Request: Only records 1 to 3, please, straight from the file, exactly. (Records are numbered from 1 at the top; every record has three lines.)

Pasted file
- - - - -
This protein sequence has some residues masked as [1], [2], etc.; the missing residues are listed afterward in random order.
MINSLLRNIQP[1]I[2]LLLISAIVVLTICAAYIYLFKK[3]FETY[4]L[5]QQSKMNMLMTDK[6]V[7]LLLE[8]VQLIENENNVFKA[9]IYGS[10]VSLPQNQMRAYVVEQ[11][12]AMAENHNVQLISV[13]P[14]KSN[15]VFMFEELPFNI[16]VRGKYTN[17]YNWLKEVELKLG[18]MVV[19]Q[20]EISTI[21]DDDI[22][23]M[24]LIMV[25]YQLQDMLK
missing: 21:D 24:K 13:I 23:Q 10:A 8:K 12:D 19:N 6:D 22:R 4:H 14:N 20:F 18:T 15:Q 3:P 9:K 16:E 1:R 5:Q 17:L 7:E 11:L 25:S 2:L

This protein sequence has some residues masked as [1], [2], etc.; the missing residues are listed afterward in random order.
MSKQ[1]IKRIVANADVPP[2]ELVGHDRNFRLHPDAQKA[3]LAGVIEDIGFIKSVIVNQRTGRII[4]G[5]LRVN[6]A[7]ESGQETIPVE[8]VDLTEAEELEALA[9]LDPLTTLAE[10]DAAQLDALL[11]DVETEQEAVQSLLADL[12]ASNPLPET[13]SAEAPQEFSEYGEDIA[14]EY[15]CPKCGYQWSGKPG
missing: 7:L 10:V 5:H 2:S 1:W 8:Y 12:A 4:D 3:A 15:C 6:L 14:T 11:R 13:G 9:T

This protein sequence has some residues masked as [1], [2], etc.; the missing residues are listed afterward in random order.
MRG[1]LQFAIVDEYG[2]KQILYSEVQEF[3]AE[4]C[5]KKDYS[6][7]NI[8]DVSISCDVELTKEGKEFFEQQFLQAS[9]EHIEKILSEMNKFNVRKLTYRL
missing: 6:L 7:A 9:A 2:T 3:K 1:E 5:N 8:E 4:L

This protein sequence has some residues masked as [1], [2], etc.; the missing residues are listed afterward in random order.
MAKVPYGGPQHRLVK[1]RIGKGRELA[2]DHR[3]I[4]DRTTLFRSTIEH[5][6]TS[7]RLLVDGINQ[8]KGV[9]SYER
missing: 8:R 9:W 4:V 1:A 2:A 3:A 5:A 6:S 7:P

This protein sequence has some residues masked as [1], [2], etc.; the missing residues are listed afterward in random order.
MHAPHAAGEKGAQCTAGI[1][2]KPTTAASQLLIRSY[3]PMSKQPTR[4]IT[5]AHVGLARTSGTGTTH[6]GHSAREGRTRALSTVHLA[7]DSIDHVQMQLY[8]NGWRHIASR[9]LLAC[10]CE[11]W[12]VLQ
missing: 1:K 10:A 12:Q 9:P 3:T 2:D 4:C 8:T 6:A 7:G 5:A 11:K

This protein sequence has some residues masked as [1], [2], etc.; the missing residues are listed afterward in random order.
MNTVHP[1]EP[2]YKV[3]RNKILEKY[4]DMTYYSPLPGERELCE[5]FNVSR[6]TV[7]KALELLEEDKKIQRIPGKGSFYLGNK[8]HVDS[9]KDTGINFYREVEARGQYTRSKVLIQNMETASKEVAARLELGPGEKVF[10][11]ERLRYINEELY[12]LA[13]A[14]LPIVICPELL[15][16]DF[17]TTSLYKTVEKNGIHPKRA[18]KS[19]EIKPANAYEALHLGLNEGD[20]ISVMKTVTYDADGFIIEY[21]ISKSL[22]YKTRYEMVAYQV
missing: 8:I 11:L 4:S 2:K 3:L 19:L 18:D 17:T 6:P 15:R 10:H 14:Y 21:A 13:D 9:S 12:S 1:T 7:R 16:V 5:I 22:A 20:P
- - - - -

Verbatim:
This protein sequence has some residues masked as [1], [2], etc.; the missing residues are listed afterward in random order.
MINSLLRNIQP[1]I[2]LLLISAIVVLTICAAYIYLFKK[3]FETY[4]L[5]QQSKMNMLMTDK[6]V[7]LLLE[8]VQLIENENNVFKA[9]IYGS[10]VSLPQNQMRAYVVEQ[11][12]AMAENHNVQLISV[13]P[14]KSN[15]VFMFEELPFNI[16]VRGKYTN[17]YNWLKEVELKLG[18]MVV[19]Q[20]EISTI[21]DDDI[22][23]M[24]LIMV[25]YQLQDMLK
missing: 21:D 24:K 13:I 23:Q 10:A 8:K 12:D 19:N 6:D 22:R 4:H 14:N 20:F 18:T 15:Q 3:P 9:K 16:E 1:R 5:Q 17:L 7:E 11:L 25:S 2:L

This protein sequence has some residues masked as [1], [2], etc.; the missing residues are listed afterward in random order.
MSKQ[1]IKRIVANADVPP[2]ELVGHDRNFRLHPDAQKA[3]LAGVIEDIGFIKSVIVNQRTGRII[4]G[5]LRVN[6]A[7]ESGQETIPVE[8]VDLTEAEELEALA[9]LDPLTTLAE[10]DAAQLDALL[11]DVETEQEAVQSLLADL[12]ASNPLPET[13]SAEAPQEFSEYGEDIA[14]EY[15]CPKCGYQWSGKPG
missing: 7:L 10:V 5:H 2:S 1:W 8:Y 12:A 4:D 3:A 15:C 6:L 14:T 11:R 13:G 9:T

This protein sequence has some residues masked as [1], [2], etc.; the missing residues are listed afterward in random order.
MRG[1]LQFAIVDEYG[2]KQILYSEVQEF[3]AE[4]C[5]KKDYS[6][7]NI[8]DVSISCDVELTKEGKEFFEQQFLQAS[9]EHIEKILSEMNKFNVRKLTYRL
missing: 6:L 7:A 9:A 2:T 3:K 1:E 5:N 8:E 4:L